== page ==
Again I'm queuing bullets in my Queue as they are fired so it only grows to the size needed in real-time use. If nobody fires a bullet the Queue remains empty. Firing 100's of bullets doesn't require 100 stored in the Queue, if a bullet is not available another is instantiated and the Queue grows to cover that case but typically some will have been returned before another one is needed.

    Try it and let us know.
     
    Alacz likes this.
  4. tleylan

    tleylan

    Joined:
    Jun 17, 2020
    Posts:
    698
    I've kept my opinions to myself for months but do you honestly believe these types of answers result in the outcome you are hoping for? If you are unable to engage the profiler did he ask about the profiler?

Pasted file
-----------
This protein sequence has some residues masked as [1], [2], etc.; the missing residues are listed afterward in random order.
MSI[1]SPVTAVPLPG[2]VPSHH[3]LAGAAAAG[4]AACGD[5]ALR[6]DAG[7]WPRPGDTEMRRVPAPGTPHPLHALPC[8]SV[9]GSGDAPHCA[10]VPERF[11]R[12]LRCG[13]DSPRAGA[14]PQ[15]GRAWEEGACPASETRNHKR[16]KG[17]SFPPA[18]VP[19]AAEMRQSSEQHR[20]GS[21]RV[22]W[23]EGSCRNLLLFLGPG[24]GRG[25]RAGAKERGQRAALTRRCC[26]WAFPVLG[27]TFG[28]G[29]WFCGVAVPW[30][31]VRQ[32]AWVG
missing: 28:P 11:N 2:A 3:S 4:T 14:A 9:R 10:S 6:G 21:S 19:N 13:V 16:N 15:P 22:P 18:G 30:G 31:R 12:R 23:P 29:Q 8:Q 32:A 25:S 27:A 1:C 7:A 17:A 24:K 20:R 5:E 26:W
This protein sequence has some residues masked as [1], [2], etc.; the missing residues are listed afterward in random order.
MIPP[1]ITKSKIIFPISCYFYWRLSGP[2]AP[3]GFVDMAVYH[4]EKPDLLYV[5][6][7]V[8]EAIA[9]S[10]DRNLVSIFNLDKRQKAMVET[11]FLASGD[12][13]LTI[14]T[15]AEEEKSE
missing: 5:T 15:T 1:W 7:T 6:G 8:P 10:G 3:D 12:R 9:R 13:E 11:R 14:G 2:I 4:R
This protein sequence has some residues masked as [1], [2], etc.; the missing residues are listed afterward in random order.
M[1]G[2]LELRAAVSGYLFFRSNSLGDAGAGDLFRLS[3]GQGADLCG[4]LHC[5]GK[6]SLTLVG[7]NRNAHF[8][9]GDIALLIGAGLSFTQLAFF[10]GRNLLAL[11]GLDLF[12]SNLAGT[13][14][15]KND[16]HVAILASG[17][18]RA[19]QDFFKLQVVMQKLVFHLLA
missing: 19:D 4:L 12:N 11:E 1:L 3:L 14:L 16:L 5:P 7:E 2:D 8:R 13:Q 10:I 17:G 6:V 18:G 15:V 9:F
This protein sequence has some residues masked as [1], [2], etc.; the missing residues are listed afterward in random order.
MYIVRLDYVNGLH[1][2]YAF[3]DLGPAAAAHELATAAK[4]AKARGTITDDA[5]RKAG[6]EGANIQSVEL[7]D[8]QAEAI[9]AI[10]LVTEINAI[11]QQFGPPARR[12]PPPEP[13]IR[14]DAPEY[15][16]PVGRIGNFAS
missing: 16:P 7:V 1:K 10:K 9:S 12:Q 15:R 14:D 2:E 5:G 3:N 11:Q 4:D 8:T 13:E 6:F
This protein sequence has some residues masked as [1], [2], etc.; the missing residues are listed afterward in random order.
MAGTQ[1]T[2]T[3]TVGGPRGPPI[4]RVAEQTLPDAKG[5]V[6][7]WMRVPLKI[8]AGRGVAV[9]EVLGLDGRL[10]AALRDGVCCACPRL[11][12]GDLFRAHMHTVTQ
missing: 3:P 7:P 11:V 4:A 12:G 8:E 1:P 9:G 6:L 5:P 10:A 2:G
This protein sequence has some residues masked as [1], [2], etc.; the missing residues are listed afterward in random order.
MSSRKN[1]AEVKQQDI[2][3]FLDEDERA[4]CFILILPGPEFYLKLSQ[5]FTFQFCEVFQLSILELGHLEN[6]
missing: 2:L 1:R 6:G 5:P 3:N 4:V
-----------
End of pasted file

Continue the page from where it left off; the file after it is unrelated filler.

chemicalcrux likes this.
  5. Kurt-Dekker

    Kurt-Dekker

    Joined:
    Mar 16, 2013
    Posts:
    39,571
    The outcome I'm hoping for is people start writing software in a constructive fashion without wasting time on silly things that do not help their project (object pooling) and generally wreck it (misdirected optimization in general).

    By that measure, yes, I've already helped many people here avoid bad choices regarding the above two things, and I hope to help more people.

    No but OP said, and I quote:

    That either means:

    - "I wanna learn about object pooling!" in which case OP doesn't need us because pooling is VERY well understood, even if it is in the general average case a useless gesture

    - or more likely OP "read on the internet that pooling makes games faster" (a total lie!!) and now they've wrecked their project by mis-implementing pooling.

    If OP wants his game to be faster, at least START with the profiler.

    I stand firmly by 100% of everything I posted above.
     
  6. chemicalcrux

    chemicalcrux

    Joined:
    Mar 16, 2017
    Posts:
    726
    I agree that there is no point in object pooling. Unity has some tutorials that imply object pooling is useful for even small numbers of objects. This is...not really true.